Influence the Choice (IFC) recently held its 7th annual video contest awards ceremony at Issaquah High School on April 30.
IFC is a nonprofit prevention alliance working for a healthy, thriving community. It’s comprised of 12 community sectors — parents, youth, schools, business owners, medical professionals, government, media, faith-based organizations, organizations serving youth, civic or volunteer organizations and law enforcement — all working together to build a drug-free community.
IFC’s special projects coordinator, Katie Moeller, has been involved with the video contest since its inception in 2012. The video contest, Moeller says, is a way for students to share their voice and positively influence their peers.
“The video contest creates a platform for them to have their voices heard, and that’s so important,” she said. “Healthy youth makes for a healthy community.”
The video contest’s mission is to inspire youth to positively influence each other by producing two-minute public service announcements. The winning videos are eligible for cash prizes, with the grand prize of $1,000. The winning videos also will be shown at Issaquah School District (ISD) schools, on city TV stations and at civic events.
The prizes are sponsored by the Issaquah Kiwanis Club, Issaquah Rotary Club, Sammamish Kiwanis Club and the Sammamish Rotary Club. Lesley Austin of Issaquah Rotary, Janice Schindler of Sammamish Kiwanis, Cary Young of Sammamish Rotary and Fred Butler of Issaquah Kiwanis presented the awards at the ceremony.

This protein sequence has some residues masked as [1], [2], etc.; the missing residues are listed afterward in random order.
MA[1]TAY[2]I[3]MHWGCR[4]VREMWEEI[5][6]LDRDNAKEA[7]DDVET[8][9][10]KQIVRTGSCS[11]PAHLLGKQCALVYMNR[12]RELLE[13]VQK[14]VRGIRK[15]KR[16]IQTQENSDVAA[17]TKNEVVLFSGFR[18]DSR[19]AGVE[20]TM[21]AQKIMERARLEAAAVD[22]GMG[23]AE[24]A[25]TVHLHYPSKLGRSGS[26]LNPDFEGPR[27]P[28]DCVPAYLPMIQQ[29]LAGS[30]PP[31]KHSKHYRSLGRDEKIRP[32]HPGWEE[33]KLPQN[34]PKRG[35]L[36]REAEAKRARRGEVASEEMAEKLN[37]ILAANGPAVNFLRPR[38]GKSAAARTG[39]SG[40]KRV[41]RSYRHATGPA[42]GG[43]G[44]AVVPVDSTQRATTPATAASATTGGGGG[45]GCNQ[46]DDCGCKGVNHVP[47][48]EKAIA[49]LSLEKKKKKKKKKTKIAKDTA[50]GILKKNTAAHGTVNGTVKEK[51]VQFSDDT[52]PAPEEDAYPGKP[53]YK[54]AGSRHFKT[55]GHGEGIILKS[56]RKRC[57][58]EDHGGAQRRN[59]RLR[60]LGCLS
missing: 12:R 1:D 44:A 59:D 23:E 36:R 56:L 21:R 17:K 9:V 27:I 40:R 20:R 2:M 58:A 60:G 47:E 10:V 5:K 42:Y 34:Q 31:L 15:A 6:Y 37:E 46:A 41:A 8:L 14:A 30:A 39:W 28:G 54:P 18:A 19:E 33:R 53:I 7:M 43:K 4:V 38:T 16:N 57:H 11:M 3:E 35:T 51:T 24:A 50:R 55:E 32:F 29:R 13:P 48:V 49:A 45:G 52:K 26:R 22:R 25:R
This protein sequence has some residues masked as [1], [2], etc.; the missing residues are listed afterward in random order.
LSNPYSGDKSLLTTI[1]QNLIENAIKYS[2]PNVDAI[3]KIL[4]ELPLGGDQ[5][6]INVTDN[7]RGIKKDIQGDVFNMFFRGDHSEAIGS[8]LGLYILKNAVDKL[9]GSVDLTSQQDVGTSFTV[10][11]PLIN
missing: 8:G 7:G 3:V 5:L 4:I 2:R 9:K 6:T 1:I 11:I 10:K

The video contest has three categories: “My Choice to be Healthy: What Inspires Me to Make Positive Choices,” “To My Younger Self: Telling Middle Schoolers What They Can Do to Stay Drug-Free,” and new this year, “Create Your Own Prompt.”
Each video must be shorter than two minutes and include at least one fact from either the Healthy Youth Survey or the Substance Abuse and Mental Health Services Administration.
For the 2019 video contest, 45 videos were submitted. Community members, teachers and students judged all 45 videos and selected the top three in each category.
Skyline High School seniors Navik Nanubhai and Isaac Romero won the grand prize for their rap video, “It’s Not Cool.”
Nanubhai and Romero filmed the video over their spring break. For Nanubhai, this is his second time submitting a video for the contest. He said resources like IFC are important because he knows people who use drugs and alcohol and he’s seen how it has negatively influenced their lives.
“Drugs are a big problem,” he said. “I know people—smart people—who use drugs and alcohol and it makes me sad. I look at them a bit differently because of their poor choices and I think resources like this are important because they’re here to help.”
According to Nanubhai, the rap was a poem at first. However, he said as he finished the lyrics he realized the message would be conveyed better through rap. Nanubhai called on Romero to help with the music.
“One of the biggest challenges in making this video is that neither of us are rappers,” Romero said.
“I don’t really rap much less listen to it, so I never really saw myself doing it,” Nanubhai said.
Moeller said she was proud of all the students who participated and appreciates their time and dedication to make videos to help their peers.
“This is a great opportunity for them to help their peers and for us to see into their lives from their eyes,” she said.
For more information about IFC, visit www.influencethechoice.org.
EDITOR’S NOTE: The photo caption has been corrected to report that Annika Vuppala received a first place award.